Dutch Space has implemented a full set of software engineering and associated processes.
Traditionally these were oriented along ESA PSS-05 and Mil-Std-498, however since several years the basis for all projects has moved towards ECSS-E-40 and ECSS-Q-80.
Software Engineering processes Quick Reference Card (available as Acrobat PDF document)
The software engineering processes are integrated with the system engineering processes, for all (large, complex) projects containing software. The system engineering methods and techniques are applied on the system level first, and integrate with "CUS" and "ENG" processes according to SPiCE for Space (S4S).
All software engineering processes are defined in the "Software Engineering Applicable Technology (SWEAT)", and on the Dutch Space intranet. They are supported with document templates, methods and tools, internal audits, process reviews, etc.
The Software Engineering Process Group (SEPG) is customdian for the processes; a Software Engineering Tool Group (SETG) is custodian for methods and tools used in the projects.
The processes have been modelled according to the figure below, in order to achieve and maintain consistency. An important element is Lessons Learnt, used to systematically grab and disseminate experience from other projects.
As a part of the continuous software engineering process improvement programme, Dutch Space was assessed for a suitable selection of key areas in S4S for a level 2 in early 2004; this level was reached. It is planned to obtain a full level 3 in 2006.
Dutch Space is also an active contributor to ECSS-E-10 and E-40/Q-80 working groups.
S4S key areas "CUS.1.x" and "CUS.2.x", regarding supplier control, are tasks for the "Procurement Manager (PrM)", who is overall responsible for all supplier aspects; the PrM reports directly to the project manager. This combines engineering and programmatic tasks.
On the engineering matters, the PrM is a full member of the system engineering team, responsible for the translation of the system requirements and design into a coherent subcontract definition, and consequently for handling all impact vice versa the supplier. He uses appropriate system engineering and software engineering methods for this purpose.
The S4S key areas "ENG.x.y", regarding (software) engineering, are the responsibility of the software (system) engineer.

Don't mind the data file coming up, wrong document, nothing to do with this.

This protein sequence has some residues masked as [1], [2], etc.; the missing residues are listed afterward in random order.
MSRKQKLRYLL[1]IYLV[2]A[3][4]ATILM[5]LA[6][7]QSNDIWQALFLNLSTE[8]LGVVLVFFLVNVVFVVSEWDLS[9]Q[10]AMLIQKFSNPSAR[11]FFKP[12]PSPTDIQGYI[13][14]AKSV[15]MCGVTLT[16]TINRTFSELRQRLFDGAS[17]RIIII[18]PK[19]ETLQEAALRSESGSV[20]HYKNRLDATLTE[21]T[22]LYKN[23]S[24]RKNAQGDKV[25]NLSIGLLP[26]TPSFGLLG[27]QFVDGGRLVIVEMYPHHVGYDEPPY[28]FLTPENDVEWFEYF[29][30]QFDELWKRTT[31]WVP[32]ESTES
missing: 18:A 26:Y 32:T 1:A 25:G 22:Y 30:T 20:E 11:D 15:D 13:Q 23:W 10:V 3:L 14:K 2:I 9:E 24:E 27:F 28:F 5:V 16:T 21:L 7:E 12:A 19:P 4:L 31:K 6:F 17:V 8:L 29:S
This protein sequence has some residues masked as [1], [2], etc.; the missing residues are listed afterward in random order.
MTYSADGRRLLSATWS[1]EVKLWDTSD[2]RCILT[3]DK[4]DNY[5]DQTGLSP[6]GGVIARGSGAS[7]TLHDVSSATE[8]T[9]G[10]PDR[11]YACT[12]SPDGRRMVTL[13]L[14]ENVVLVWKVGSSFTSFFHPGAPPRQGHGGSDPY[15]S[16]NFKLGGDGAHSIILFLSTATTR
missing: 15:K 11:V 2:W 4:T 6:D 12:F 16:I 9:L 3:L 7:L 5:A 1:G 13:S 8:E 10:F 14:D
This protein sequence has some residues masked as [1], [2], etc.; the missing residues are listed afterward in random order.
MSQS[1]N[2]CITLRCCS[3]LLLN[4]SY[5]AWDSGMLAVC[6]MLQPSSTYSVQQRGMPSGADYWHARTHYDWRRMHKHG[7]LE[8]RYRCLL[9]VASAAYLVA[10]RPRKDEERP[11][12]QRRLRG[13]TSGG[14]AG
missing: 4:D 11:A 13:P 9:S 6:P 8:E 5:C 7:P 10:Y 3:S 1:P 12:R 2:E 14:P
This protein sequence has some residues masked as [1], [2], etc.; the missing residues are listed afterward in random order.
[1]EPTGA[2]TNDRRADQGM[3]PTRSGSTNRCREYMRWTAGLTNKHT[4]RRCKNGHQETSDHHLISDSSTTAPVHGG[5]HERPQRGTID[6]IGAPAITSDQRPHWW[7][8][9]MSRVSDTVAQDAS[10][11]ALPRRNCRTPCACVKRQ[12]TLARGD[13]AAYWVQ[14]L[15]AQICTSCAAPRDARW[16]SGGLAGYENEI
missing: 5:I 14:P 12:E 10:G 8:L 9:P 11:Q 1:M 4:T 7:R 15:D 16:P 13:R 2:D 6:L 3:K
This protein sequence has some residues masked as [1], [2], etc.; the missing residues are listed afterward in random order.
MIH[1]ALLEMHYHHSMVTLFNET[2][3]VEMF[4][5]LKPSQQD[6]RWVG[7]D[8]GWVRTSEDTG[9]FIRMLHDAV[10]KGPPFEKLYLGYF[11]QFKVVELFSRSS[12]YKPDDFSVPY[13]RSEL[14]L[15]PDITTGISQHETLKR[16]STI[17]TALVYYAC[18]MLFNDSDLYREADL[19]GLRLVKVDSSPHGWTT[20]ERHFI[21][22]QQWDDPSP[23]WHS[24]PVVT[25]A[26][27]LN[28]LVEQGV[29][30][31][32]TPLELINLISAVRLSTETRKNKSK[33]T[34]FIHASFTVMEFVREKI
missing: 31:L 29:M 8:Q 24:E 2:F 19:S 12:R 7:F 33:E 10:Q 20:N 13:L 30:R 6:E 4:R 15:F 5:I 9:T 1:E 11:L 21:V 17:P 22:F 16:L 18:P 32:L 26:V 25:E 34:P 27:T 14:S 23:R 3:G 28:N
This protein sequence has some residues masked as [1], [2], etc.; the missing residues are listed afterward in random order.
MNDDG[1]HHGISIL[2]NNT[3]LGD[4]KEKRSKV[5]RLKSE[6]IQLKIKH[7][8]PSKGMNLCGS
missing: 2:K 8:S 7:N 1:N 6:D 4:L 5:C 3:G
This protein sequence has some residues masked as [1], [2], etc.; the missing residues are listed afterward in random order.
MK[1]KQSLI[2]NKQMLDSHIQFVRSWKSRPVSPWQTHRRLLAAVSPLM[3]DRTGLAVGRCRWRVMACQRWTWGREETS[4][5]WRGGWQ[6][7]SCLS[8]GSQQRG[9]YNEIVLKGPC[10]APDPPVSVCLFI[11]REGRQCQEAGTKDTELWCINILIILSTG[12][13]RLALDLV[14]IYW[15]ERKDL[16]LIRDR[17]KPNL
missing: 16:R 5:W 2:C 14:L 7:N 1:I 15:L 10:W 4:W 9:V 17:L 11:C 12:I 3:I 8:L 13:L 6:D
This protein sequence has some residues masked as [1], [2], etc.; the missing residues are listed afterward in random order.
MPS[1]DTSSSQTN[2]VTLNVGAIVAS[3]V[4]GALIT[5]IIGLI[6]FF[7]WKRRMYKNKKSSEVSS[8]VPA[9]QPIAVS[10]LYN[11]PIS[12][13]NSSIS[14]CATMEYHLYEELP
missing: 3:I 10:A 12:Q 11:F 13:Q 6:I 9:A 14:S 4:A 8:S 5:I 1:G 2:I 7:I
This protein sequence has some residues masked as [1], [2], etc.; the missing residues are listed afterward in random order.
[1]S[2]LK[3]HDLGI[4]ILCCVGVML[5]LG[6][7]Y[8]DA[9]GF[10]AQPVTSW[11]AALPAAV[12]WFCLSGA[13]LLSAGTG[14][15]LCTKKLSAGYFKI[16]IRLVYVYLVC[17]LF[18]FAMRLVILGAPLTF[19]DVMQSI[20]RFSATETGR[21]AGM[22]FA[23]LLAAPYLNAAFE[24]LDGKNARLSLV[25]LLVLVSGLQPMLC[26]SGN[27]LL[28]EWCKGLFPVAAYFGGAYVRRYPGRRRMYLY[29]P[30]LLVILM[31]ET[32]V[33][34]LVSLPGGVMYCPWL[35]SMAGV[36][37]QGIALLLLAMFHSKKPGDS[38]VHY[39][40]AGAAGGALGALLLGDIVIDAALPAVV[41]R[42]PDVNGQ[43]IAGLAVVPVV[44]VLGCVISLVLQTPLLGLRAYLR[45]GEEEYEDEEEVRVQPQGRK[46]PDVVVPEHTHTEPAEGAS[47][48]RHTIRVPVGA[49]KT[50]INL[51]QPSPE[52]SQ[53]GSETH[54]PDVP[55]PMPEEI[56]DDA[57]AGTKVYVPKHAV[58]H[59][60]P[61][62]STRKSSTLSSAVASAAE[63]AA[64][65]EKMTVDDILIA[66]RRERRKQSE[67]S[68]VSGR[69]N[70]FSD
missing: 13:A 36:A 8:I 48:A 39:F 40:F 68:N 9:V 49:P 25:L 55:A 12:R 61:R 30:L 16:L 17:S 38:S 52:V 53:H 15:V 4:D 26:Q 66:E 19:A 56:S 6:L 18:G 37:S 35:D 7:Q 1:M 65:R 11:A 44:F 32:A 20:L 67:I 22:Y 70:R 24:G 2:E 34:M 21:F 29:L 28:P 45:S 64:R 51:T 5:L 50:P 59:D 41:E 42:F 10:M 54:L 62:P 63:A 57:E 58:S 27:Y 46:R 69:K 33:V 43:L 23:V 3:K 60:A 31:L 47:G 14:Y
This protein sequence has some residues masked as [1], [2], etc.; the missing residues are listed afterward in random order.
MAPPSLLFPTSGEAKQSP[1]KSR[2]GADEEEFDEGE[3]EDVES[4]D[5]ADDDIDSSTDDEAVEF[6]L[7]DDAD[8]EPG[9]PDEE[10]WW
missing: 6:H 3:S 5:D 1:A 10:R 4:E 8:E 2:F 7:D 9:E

In order to support the requirements management process throughout the development lifetime of a project, several methods and tools were used in the course of the last 20+ years. The internal process has evolved together with the tool usage, to keep up with the increasing complexity of today's projects . For larger projects, the commercial DOORS toolset is used, including DOORSNet which allows concurrent engineering over the internet using a single requirements management repository. A full lifecycle template for documentation and traces has been designed for easy application in new projects. The Herschel-Planck ACMS project uses this approach effectively, with co-operating parties in Spain and England.
DocExpress is used to handle DOORS to MSWord interfaces, for reporting purposes.
Depending on the type and needs of the various projects, several methods and tools are used for requirements analysis and software design.
Methods used are: UML, Hatley-Pirbhay, Yourdon, Ward-Mellor, (HRT-)HOOD.
Tools used are: EnterpriseArchitect, SystemArchitect, Rational Rose, HOODNice, Concerto-HOOD.
Software construction and integration is performed on various platforms and operating systems, depending on the needs of the projects. Most used programming languages are C, C++ and Ada, but occasionally also Java and Fortran are used. Platforms are PC, SGI, Sparc (including ERC32), (embedded) PowerPC, inter alia. Commonly used operating systems are Unix, Irix, (RedHat) linux, Solaris, …
For specific purposes, especially for simulation environments, Matlab/Simulink is used. For design of human-computer interfaces, mostly QT-toolkit is applied.
Coding for C and C++ is performed according to the BSSC C and C++ coding standards, with slight in-house modifications.
In the area of V&V and testing, several tools are used to support testing and perform static and dynamic analysis of code. These are also used to check on the coding standards application. Tools used are: Cantata, AdaTEST, QAC, Purify.
Configuration management of software baselines is performed default through the Concurrent Versioning System (CVS). A special server is dedicated to host the different configurations of developed software and related test and simulation environments, and to check-out versions for development and modification. The CVS repositories are maintained by the software configuration manager.
Changes in the requirements baselines (hence verification) will be maintained in the DOORS requirements management system.
Default all encountered problems are logged in the central Software Problem Report (SPR) database. The software review board (SWRB), comprising at least of the (software) system engineer, Product Assurance manager, Assembly, Integration and Test manager reviews the SPRs on a regular basis, and defines appropriate actions. The SPR tool provides information on the status of the SPR, hence how and when problems are solved, by whom, and to what CVS baseline.
All documentation and code are internally reviewed, according to pre-defined procedures.
Joint reviews are prepared by means of a dedicated review plan, which is inline with ECSS-M-30-01A.
Safety and dependability (RAMS) aspects are handled by the RAMS engineer. Dutch Space has vast experience in performing dependability and safety analysis and design of both hardware and software, including software for manned space application.
This includes HA, HAZOP, FTA, (S)FMECA, HSIA, CCSA.
All formal documentation, e.g. in the scope of reviews and data packages, is handled by the Central Document Office (CDO).